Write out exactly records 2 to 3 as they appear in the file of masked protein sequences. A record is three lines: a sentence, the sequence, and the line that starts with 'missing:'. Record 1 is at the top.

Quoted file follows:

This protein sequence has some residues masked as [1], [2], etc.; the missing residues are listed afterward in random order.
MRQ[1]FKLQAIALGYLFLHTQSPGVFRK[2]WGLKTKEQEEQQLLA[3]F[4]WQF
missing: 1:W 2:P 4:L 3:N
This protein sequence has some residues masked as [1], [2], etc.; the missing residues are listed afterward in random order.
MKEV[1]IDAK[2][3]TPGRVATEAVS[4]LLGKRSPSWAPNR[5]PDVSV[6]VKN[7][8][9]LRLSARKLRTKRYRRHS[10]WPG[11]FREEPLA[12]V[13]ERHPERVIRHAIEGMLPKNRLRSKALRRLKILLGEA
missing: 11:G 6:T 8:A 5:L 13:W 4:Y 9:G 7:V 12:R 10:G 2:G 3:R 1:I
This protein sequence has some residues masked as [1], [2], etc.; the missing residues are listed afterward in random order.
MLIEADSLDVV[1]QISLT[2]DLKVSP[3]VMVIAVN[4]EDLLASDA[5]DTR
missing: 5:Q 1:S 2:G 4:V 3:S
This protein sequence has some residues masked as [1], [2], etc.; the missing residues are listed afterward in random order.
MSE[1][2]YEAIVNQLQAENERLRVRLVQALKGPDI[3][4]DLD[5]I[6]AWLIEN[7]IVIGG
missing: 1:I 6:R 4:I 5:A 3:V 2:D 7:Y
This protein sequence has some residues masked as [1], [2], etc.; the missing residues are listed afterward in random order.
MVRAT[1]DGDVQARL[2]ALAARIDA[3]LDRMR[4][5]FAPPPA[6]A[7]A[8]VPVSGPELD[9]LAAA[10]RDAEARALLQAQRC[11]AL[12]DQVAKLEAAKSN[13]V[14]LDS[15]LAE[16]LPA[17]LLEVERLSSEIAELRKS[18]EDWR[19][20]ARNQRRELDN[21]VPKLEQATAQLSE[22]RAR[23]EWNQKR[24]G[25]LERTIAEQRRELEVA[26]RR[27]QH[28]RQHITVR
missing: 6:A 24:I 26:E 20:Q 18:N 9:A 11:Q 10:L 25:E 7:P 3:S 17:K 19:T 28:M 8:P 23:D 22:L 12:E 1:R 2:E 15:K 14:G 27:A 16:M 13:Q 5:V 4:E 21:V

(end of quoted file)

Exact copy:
This protein sequence has some residues masked as [1], [2], etc.; the missing residues are listed afterward in random order.
MKEV[1]IDAK[2][3]TPGRVATEAVS[4]LLGKRSPSWAPNR[5]PDVSV[6]VKN[7][8][9]LRLSARKLRTKRYRRHS[10]WPG[11]FREEPLA[12]V[13]ERHPERVIRHAIEGMLPKNRLRSKALRRLKILLGEA
missing: 11:G 6:T 8:A 5:L 13:W 4:Y 9:G 7:V 12:R 10:G 2:G 3:R 1:I
This protein sequence has some residues masked as [1], [2], etc.; the missing residues are listed afterward in random order.
MLIEADSLDVV[1]QISLT[2]DLKVSP[3]VMVIAVN[4]EDLLASDA[5]DTR
missing: 5:Q 1:S 2:G 4:V 3:S